For Prof. Angela Gonzales, development sociology, her birthday is more than just a celebration filled with cake and presents. To celebrate her 50th on Tuesday, she embarked on a 1,539-mile bike trek from Bellingham, Wash., to Ventura, Calif., to raise money for the Hopi Cancer Assistance Fund — a cause close to her heart.
Although Gonzales — who was born on the Hopi Reservation in New Mexico — is now far away from home, she continues to give back to her Native American community through her work at Cornell.
In 2010, Gonzales was given a five-year grant from the National Institute of Health for her project researching human papillomavirus and the Hopi community. Certain strains of HPV cause cervical cancer, which is the most common type of cancer among Hopi women.
The project is comprised of two studies: the first, already completed, explored whether or not Hopi women were getting tested for HPV. Results indicated that only about 30 percent of Hopi women were getting regularly screened for the disease, as opposed to about 70 percent of women in the United States at large, according to Gonzales.
The second study will test testing whether or not Hopi women are more likely to be screened if they can use an at-home test for HPV.
“For a lot of reasons, women just aren’t going into the clinic to get screened,” Gonzales said. “So what we’re testing is the at-home HPV test, which allows women to collect samples themselves. We’re trying to find out if it’s an effective alternative.”
One student who worked on the project with Gonzales described her work as “essential.”
“The Hopi are severely underserved, and by identifying barriers to vaccination by studying them and finding out about their particular beliefs, we can help them medically,” Ajay Kailas ’13 said.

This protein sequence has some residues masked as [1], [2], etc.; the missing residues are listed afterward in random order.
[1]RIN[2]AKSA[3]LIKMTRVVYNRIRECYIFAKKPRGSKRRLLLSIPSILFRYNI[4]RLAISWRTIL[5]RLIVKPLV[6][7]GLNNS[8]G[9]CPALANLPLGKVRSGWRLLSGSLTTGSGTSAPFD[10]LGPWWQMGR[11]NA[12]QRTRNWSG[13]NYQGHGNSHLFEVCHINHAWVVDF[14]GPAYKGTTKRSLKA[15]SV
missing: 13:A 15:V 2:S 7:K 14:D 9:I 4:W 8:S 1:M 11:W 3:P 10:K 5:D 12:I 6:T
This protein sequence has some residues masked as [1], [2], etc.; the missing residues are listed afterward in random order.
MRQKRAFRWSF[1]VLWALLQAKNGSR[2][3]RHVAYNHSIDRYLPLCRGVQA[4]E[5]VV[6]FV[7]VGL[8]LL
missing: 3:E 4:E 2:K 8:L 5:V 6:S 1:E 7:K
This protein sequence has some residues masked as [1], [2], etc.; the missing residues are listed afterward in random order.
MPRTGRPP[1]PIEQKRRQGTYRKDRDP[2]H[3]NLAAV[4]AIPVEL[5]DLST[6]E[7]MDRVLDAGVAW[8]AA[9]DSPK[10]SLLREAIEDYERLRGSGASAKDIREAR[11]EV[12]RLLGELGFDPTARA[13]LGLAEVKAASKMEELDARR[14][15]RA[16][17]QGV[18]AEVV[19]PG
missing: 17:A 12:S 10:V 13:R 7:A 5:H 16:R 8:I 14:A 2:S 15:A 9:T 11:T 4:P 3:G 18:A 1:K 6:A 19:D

Part of the reason cancer is such an issue for the Hopi is that Western medicine can sometimes seem to conflict with the Hopi’s traditional beliefs, Gonzales said.
“[The Hopi believe] it’s through our thoughts and prayers and actions that we bring good things into our lives and bad things into our lives. Some people feel cancer is a bad thing called into life,” Gonzales said. “When you give voice to these things, it’s like you’re giving them a certain power. People are very cautious to talk about cancer in their family.”
As a result, she added, women are reluctant to get tested and vaccinated.
Gonzales and her team have had to get around this reluctance by finding a “culturally appropriate way” to convey information.
“Some health messages instill fear, which doesn’t necessarily compel people to take positive action. Our goal is to empower people to have control over [their] own health,” Gonzales said.
Her team conducted hands-on research and maintained close contact with the Hopi by creating surveys and focus groups, in which a small groups of people gave feedback on handouts before they were distributed to a larger group.
Jana Wilbricht ’14, who produced educational print materials for the project this summer, said, “It’s really good that we have a lot of direct contact and [that] we get a lot of feedback. Whenever I create a brochure I get a direct reaction from community representatives.”
As her birthday approaches, Gonzales says she is “nervous but excited” for the bike trip.
While she has been completing shorter trips with WomanTours — a small, all-female bicycle touring company — for the past six years, for this birthday, she wanted to do something that was “a personal milestone,” she said.
Gonzales is keeping a blog to document her progress on her bike journey.
Original Author: Julia Pascale